Get the Recipe
If there were a hierarchy in the world of snobs, I'm pretty sure that fig snobs would be the worst type of snob. Pizza snob? I'm cool with that. Bagel snob? Even better. But a fig snob? A fig snob?!?* We're pushing into Alice Waters territory here. The kind of thing I swore I'd never do before I came to California.
*As you can see, I'm quite selective about what types of snobs are okay. A snob snob, if you will.
Yet here I am, slowly becoming a fig snob before my very own eyes and utterly helpless to stop it. It began a couple of years ago, when I had a simple, barely cooked fig tart at Frances, one of my favorite restaurants in San Francisco, over in the Castro. Sweet, jammy, and intensely fragrant, it opened my eyes to what a great fig can be. Since then, I've been hitting the figs hard during the season, buying them wherever I see them, whether it's at the farmers market (hit or miss), Bi-Rite Grocery (pretty consistently great), the Mexican produce market down the street (even better than Bi-Rite, when they have them),** and even at Whole Foods (they're batting about .225). Mission, Sierra, Calimyrna, it doesn't really matter to me. I look for the ripest ones—if they're dripping with honey-like juices and the skins are just starting to split, all the better—and take them home, pints at a time.
**You know, the kind that says "produce market" on the sign but mainly sells meat and cheese?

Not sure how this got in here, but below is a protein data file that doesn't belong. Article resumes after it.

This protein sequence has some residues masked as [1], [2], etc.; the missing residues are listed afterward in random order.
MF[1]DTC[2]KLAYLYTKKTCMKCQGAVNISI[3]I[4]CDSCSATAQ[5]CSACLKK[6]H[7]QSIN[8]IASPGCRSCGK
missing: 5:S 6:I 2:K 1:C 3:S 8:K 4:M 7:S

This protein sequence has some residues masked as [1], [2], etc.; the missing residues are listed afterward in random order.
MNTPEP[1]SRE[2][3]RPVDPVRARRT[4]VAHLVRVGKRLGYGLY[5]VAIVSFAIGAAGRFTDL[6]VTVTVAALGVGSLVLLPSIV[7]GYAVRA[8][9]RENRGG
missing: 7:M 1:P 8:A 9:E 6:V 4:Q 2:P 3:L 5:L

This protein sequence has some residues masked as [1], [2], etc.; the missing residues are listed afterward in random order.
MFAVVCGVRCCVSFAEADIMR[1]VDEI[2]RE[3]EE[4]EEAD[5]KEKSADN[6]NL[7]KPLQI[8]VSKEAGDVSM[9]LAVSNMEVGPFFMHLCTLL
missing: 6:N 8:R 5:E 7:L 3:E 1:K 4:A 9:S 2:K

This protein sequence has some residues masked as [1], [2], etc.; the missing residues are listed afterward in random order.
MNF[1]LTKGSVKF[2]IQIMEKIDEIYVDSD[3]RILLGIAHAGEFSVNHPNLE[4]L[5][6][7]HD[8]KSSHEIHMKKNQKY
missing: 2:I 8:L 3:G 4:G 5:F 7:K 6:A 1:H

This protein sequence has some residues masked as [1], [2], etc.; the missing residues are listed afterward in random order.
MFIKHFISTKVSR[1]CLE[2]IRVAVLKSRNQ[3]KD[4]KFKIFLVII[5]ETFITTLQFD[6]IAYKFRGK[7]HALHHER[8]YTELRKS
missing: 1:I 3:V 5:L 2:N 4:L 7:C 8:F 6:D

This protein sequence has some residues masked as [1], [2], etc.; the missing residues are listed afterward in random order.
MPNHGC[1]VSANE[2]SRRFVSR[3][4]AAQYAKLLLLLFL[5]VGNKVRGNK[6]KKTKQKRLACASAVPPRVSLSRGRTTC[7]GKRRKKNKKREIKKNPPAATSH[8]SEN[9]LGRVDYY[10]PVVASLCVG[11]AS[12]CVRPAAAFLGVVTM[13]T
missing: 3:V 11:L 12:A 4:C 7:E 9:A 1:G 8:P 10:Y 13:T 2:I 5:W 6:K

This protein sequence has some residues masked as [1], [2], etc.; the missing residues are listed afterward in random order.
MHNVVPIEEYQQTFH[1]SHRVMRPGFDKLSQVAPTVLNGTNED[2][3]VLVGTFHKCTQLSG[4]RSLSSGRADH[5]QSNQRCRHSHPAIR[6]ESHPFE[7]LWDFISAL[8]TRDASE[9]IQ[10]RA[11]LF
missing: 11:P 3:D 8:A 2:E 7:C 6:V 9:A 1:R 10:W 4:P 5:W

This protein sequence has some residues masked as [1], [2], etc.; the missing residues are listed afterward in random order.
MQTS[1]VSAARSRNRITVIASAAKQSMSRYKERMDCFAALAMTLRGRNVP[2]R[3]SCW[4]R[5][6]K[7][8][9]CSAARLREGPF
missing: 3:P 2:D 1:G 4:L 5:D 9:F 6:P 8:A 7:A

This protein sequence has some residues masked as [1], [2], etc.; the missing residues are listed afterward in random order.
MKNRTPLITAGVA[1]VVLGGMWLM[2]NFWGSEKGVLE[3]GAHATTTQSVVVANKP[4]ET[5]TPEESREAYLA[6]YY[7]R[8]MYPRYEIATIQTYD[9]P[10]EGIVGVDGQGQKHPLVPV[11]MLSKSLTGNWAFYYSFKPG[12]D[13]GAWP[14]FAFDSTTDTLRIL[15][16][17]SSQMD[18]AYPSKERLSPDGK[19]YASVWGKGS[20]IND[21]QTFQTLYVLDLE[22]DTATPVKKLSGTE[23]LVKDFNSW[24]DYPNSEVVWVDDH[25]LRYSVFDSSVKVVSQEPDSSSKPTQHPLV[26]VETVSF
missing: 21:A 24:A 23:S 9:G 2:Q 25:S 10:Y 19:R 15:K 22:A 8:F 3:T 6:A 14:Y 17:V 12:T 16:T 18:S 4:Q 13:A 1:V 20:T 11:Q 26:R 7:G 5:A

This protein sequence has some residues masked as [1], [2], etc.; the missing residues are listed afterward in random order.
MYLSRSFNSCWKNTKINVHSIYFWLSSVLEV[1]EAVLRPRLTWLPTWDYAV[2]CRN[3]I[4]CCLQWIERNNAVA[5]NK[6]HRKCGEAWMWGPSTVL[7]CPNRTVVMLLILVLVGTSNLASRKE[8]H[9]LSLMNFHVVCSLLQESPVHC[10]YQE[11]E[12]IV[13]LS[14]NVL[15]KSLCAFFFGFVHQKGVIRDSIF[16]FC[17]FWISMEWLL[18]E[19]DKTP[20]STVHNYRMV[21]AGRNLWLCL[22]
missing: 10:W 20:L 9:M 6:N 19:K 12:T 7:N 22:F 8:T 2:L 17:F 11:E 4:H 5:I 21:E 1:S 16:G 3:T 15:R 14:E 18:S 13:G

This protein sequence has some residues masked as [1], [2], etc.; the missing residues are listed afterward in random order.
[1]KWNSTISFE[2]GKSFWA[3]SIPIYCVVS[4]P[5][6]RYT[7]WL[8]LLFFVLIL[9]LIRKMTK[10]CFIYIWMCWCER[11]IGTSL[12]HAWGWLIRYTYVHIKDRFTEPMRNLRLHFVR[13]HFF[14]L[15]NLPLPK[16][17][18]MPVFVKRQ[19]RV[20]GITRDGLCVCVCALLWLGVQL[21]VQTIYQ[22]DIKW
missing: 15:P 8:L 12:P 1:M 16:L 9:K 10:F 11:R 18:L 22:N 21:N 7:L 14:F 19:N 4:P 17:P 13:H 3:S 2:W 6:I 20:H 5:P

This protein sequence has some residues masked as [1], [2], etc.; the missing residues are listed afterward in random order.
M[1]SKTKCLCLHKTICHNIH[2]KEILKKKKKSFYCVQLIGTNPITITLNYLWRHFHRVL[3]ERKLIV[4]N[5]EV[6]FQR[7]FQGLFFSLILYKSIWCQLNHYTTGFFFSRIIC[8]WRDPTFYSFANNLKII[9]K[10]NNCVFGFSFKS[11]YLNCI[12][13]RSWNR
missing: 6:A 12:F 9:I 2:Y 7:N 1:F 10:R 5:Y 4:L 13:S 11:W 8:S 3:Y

When the figs aren't fantastic, they get used for cooking. They're great grilled or on top of pizza. But when they're perfect, I do very, very little to them. Most of them I'll eat simply by splitting them open (always from the non-stem end, to reveal the seeds inside more easily) while standing at the counter. If I want to get a little fancier, I'll do something like this salad here, part of our Easiest Summer Ever collection of four-ingredient, fruit- and vegetable-driven recipes. There's not really much to it. Perfect figs, a little salty aged goat cheese for contrast, some Marcona almonds for crunch, and a drizzle of Mike's Hot Honey (even regular honey will work, but I do suggest getting the hot stuff). A little olive oil and salt and a few random herbs from the garden finish it off.
Unlike, say, grapes or cabbage, the difference between a great fig and a pretty good fig is enormous, so you really want to seek out the best ones you can find for this. Keep your eyes peeled—you never know where they might turn up.
Did I mention I'm planning on putting a fig tree in our yard? Oh, man, will you guys have a real fig snob to look forward to then!